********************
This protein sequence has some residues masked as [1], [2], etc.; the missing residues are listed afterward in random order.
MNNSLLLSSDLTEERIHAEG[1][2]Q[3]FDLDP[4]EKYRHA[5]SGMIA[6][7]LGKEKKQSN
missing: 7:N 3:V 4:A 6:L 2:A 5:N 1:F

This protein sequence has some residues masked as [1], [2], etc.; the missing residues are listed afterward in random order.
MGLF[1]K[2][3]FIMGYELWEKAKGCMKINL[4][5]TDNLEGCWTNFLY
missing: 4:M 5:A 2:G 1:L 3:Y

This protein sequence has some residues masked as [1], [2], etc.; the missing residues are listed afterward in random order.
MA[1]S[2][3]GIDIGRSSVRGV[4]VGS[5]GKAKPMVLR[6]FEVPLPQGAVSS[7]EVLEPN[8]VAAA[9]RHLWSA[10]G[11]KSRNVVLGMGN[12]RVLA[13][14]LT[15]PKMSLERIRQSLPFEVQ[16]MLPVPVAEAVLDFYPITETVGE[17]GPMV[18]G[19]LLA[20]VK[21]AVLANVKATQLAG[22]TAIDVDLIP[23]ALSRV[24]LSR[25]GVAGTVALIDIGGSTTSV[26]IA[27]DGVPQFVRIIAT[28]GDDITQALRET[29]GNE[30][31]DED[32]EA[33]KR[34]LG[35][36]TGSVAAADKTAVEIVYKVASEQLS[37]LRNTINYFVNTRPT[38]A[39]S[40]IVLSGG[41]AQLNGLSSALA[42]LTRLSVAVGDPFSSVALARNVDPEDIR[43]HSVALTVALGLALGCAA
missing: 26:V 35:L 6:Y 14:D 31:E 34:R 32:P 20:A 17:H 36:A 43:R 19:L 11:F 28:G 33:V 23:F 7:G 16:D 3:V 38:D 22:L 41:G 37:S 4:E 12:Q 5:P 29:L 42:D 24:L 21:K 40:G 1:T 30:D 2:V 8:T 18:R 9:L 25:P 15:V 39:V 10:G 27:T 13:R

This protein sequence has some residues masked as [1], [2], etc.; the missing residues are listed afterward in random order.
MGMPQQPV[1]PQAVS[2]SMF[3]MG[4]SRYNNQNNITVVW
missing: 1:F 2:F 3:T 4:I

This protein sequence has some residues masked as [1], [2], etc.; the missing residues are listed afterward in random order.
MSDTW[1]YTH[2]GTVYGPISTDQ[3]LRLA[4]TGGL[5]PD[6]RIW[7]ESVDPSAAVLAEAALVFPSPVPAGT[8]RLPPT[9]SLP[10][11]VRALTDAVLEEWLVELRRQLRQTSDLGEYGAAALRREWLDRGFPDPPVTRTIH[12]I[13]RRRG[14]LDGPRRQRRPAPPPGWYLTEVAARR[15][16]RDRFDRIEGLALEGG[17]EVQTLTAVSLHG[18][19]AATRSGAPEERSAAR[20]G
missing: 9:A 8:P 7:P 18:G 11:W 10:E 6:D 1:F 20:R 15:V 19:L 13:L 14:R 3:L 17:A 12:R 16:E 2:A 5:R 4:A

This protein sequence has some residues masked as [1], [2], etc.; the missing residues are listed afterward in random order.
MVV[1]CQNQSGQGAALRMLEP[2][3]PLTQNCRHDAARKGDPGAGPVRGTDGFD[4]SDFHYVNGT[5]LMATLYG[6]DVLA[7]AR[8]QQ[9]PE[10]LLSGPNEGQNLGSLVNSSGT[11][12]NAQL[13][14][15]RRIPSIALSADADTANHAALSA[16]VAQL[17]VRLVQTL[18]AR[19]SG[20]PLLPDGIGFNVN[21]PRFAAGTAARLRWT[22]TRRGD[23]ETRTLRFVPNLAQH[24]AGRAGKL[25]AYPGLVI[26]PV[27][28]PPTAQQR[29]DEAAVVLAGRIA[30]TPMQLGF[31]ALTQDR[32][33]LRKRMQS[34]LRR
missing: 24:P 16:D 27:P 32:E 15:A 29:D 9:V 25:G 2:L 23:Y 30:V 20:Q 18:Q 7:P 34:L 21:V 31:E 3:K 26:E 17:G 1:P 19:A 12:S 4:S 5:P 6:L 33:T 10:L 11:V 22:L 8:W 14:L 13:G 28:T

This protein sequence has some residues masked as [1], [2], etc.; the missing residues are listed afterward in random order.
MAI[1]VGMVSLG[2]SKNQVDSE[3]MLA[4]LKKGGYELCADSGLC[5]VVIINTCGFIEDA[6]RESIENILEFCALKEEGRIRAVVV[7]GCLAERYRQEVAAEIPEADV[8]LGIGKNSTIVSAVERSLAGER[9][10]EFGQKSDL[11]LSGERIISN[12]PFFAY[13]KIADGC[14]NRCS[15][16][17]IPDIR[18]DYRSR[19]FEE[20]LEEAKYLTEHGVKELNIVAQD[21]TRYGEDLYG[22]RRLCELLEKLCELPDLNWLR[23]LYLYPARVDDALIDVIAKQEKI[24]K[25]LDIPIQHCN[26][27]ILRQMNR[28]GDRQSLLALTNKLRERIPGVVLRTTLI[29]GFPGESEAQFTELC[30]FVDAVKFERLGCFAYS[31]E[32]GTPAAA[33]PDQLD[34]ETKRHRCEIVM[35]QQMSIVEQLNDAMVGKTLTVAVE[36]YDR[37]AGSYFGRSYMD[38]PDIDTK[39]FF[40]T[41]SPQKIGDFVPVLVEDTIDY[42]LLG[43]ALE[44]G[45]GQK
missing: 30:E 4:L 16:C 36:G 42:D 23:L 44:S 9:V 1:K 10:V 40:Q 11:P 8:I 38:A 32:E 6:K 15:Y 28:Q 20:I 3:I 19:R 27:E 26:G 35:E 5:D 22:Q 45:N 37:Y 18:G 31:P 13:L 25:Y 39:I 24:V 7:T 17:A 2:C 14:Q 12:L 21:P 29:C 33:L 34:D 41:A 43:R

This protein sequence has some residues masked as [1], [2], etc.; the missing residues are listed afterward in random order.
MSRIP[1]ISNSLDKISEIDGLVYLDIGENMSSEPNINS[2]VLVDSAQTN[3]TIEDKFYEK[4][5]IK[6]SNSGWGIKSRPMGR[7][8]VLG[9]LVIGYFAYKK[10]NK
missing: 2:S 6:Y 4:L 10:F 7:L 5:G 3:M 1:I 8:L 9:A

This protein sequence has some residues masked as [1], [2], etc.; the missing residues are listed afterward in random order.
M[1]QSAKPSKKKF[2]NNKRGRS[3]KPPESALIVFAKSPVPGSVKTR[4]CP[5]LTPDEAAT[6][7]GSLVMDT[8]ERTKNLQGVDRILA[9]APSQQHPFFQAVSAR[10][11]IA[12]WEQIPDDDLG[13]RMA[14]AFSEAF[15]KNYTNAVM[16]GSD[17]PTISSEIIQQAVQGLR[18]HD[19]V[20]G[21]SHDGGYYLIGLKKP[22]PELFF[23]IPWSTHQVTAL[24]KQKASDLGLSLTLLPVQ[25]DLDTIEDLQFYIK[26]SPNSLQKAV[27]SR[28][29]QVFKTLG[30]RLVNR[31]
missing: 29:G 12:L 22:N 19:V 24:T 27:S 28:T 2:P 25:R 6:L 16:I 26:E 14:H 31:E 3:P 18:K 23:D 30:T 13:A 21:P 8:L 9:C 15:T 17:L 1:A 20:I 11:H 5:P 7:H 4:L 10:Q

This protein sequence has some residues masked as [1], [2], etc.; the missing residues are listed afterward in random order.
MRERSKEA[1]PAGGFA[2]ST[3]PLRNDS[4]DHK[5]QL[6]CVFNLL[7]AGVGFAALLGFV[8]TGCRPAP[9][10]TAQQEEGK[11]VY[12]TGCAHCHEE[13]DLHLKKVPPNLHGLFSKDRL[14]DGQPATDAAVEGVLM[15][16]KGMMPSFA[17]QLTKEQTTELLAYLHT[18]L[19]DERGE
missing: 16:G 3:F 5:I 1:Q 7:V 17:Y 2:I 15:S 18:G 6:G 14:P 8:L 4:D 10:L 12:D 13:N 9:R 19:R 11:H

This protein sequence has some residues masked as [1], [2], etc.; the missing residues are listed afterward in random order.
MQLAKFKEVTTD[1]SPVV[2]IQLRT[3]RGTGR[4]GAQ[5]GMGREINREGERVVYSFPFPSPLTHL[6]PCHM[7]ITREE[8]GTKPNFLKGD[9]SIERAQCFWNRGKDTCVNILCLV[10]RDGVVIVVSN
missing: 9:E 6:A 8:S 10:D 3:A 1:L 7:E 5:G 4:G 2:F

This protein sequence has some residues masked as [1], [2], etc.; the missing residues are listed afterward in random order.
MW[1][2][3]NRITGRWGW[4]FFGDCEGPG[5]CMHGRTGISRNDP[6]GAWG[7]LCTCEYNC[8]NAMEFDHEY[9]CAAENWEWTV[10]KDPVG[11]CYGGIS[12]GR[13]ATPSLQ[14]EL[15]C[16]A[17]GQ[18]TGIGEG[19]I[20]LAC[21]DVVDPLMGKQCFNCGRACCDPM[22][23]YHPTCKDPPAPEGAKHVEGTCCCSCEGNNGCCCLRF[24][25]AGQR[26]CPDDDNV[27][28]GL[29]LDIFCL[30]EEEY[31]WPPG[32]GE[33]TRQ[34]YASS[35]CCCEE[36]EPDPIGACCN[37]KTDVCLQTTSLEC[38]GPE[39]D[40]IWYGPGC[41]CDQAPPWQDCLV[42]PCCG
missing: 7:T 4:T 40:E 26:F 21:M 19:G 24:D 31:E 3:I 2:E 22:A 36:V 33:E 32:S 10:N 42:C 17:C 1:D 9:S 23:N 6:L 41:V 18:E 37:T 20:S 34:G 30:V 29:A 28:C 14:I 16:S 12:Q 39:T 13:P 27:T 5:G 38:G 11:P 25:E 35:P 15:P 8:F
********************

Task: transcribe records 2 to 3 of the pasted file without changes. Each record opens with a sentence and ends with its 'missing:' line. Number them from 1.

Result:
This protein sequence has some residues masked as [1], [2], etc.; the missing residues are listed afterward in random order.
MGLF[1]K[2][3]FIMGYELWEKAKGCMKINL[4][5]TDNLEGCWTNFLY
missing: 4:M 5:A 2:G 1:L 3:Y

This protein sequence has some residues masked as [1], [2], etc.; the missing residues are listed afterward in random order.
MA[1]S[2][3]GIDIGRSSVRGV[4]VGS[5]GKAKPMVLR[6]FEVPLPQGAVSS[7]EVLEPN[8]VAAA[9]RHLWSA[10]G[11]KSRNVVLGMGN[12]RVLA[13][14]LT[15]PKMSLERIRQSLPFEVQ[16]MLPVPVAEAVLDFYPITETVGE[17]GPMV[18]G[19]LLA[20]VK[21]AVLANVKATQLAG[22]TAIDVDLIP[23]ALSRV[24]LSR[25]GVAGTVALIDIGGSTTSV[26]IA[27]DGVPQFVRIIAT[28]GDDITQALRET[29]GNE[30][31]DED[32]EA[33]KR[34]LG[35][36]TGSVAAADKTAVEIVYKVASEQLS[37]LRNTINYFVNTRPT[38]A[39]S[40]IVLSGG[41]AQLNGLSSALA[42]LTRLSVAVGDPFSSVALARNVDPEDIR[43]HSVALTVALGLALGCAA
missing: 26:V 35:L 6:Y 14:D 31:E 34:R 32:P 20:A 17:H 36:A 43:R 19:L 11:F 28:G 33:V 23:F 7:G 16:D 3:V 38:D 22:L 41:G 37:S 4:E 12:Q 5:P 29:L 42:D 24:L 21:K 40:G 1:T 30:D 2:V 8:T 18:R 9:L 25:P 15:V 39:V 10:G 27:T 13:R